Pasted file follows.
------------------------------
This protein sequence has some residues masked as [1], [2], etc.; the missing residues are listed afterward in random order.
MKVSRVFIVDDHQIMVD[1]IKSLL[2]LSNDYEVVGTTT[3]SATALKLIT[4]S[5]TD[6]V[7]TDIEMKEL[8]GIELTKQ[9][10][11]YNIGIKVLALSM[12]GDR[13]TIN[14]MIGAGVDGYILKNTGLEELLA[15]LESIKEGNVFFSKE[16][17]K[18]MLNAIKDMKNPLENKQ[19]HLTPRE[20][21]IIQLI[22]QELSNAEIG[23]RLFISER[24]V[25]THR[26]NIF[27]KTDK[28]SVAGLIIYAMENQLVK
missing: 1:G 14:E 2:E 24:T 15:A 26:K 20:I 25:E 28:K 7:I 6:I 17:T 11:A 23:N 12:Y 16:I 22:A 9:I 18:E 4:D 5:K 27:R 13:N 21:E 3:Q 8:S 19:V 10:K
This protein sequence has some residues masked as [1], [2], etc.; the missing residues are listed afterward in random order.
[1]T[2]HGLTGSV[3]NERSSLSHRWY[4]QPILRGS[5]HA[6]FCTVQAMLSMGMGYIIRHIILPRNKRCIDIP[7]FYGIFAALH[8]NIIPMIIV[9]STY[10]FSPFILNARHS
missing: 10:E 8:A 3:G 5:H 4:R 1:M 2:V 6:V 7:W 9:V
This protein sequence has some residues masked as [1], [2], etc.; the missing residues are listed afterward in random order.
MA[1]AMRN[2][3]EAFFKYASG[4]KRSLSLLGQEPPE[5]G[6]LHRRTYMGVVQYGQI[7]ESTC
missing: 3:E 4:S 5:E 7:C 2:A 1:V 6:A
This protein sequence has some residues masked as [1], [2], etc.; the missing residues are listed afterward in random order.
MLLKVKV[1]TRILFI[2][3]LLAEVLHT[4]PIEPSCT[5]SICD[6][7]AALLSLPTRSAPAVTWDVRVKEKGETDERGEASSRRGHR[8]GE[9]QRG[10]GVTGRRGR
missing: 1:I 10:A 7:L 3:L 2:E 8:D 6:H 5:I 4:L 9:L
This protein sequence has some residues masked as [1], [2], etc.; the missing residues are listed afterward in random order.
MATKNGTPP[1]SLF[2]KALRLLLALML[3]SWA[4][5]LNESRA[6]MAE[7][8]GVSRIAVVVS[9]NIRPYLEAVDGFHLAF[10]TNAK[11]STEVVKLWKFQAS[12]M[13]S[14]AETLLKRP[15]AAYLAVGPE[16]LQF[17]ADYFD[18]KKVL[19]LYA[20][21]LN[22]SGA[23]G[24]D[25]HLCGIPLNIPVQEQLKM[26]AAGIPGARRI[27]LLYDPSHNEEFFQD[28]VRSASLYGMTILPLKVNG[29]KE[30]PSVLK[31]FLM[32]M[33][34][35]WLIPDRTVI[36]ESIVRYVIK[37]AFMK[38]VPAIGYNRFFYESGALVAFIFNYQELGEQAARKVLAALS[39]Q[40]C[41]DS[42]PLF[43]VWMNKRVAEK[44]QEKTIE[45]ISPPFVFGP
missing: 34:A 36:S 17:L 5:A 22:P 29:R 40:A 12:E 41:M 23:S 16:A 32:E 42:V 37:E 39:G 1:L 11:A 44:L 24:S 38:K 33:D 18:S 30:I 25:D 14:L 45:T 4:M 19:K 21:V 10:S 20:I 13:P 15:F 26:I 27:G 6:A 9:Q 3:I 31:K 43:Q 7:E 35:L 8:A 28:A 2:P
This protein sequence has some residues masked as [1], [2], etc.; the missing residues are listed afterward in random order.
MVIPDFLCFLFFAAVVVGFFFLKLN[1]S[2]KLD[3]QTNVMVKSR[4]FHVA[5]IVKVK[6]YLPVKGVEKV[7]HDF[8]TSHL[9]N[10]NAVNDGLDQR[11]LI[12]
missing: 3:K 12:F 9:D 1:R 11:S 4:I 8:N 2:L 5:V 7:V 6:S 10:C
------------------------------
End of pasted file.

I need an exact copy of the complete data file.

This protein sequence has some residues masked as [1], [2], etc.; the missing residues are listed afterward in random order.
MKVSRVFIVDDHQIMVD[1]IKSLL[2]LSNDYEVVGTTT[3]SATALKLIT[4]S[5]TD[6]V[7]TDIEMKEL[8]GIELTKQ[9][10][11]YNIGIKVLALSM[12]GDR[13]TIN[14]MIGAGVDGYILKNTGLEELLA[15]LESIKEGNVFFSKE[16][17]K[18]MLNAIKDMKNPLENKQ[19]HLTPRE[20][21]IIQLI[22]QELSNAEIG[23]RLFISER[24]V[25]THR[26]NIF[27]KTDK[28]SVAGLIIYAMENQLVK
missing: 1:G 14:E 2:E 24:T 15:A 26:K 20:I 25:E 28:K 7:I 6:I 17:T 11:A 23:N 12:Y 16:I 22:A 9:I 18:E 4:D 5:K 27:R 13:N 21:E 3:Q 8:S 19:V 10:K
This protein sequence has some residues masked as [1], [2], etc.; the missing residues are listed afterward in random order.
[1]T[2]HGLTGSV[3]NERSSLSHRWY[4]QPILRGS[5]HA[6]FCTVQAMLSMGMGYIIRHIILPRNKRCIDIP[7]FYGIFAALH[8]NIIPMIIV[9]STY[10]FSPFILNARHS
missing: 10:E 8:A 3:G 5:H 4:R 1:M 2:V 6:V 7:W 9:V
This protein sequence has some residues masked as [1], [2], etc.; the missing residues are listed afterward in random order.
MA[1]AMRN[2][3]EAFFKYASG[4]KRSLSLLGQEPPE[5]G[6]LHRRTYMGVVQYGQI[7]ESTC
missing: 3:E 4:S 5:E 7:C 2:A 1:V 6:A
This protein sequence has some residues masked as [1], [2], etc.; the missing residues are listed afterward in random order.
MLLKVKV[1]TRILFI[2][3]LLAEVLHT[4]PIEPSCT[5]SICD[6][7]AALLSLPTRSAPAVTWDVRVKEKGETDERGEASSRRGHR[8]GE[9]QRG[10]GVTGRRGR
missing: 1:I 10:A 7:L 3:L 2:E 8:D 6:H 5:I 4:L 9:L
This protein sequence has some residues masked as [1], [2], etc.; the missing residues are listed afterward in random order.
MATKNGTPP[1]SLF[2]KALRLLLALML[3]SWA[4][5]LNESRA[6]MAE[7][8]GVSRIAVVVS[9]NIRPYLEAVDGFHLAF[10]TNAK[11]STEVVKLWKFQAS[12]M[13]S[14]AETLLKRP[15]AAYLAVGPE[16]LQF[17]ADYFD[18]KKVL[19]LYA[20][21]LN[22]SGA[23]G[24]D[25]HLCGIPLNIPVQEQLKM[26]AAGIPGARRI[27]LLYDPSHNEEFFQD[28]VRSASLYGMTILPLKVNG[29]KE[30]PSVLK[31]FLM[32]M[33][34][35]WLIPDRTVI[36]ESIVRYVIK[37]AFMK[38]VPAIGYNRFFYESGALVAFIFNYQELGEQAARKVLAALS[39]Q[40]C[41]DS[42]PLF[43]VWMNKRVAEK[44]QEKTIE[45]ISPPFVFGP
missing: 34:A 36:S 17:L 5:A 22:P 29:R 40:A 12:E 41:M 23:S 16:A 32:E 42:V 37:E 39:G 1:L 11:A 44:L 24:S 38:K 33:D 18:S 30:I 25:D 14:L 45:T 4:M 19:K 21:V 10:S 20:I 13:P 15:F 26:I 27:G 6:A 9:Q 3:I 31:K 43:Q 7:E 35:L 8:A 28:A 2:P
This protein sequence has some residues masked as [1], [2], etc.; the missing residues are listed afterward in random order.
MVIPDFLCFLFFAAVVVGFFFLKLN[1]S[2]KLD[3]QTNVMVKSR[4]FHVA[5]IVKVK[6]YLPVKGVEKV[7]HDF[8]TSHL[9]N[10]NAVNDGLDQR[11]LI[12]
missing: 3:K 12:F 9:D 1:R 11:S 4:I 8:N 2:L 5:V 7:V 6:S 10:C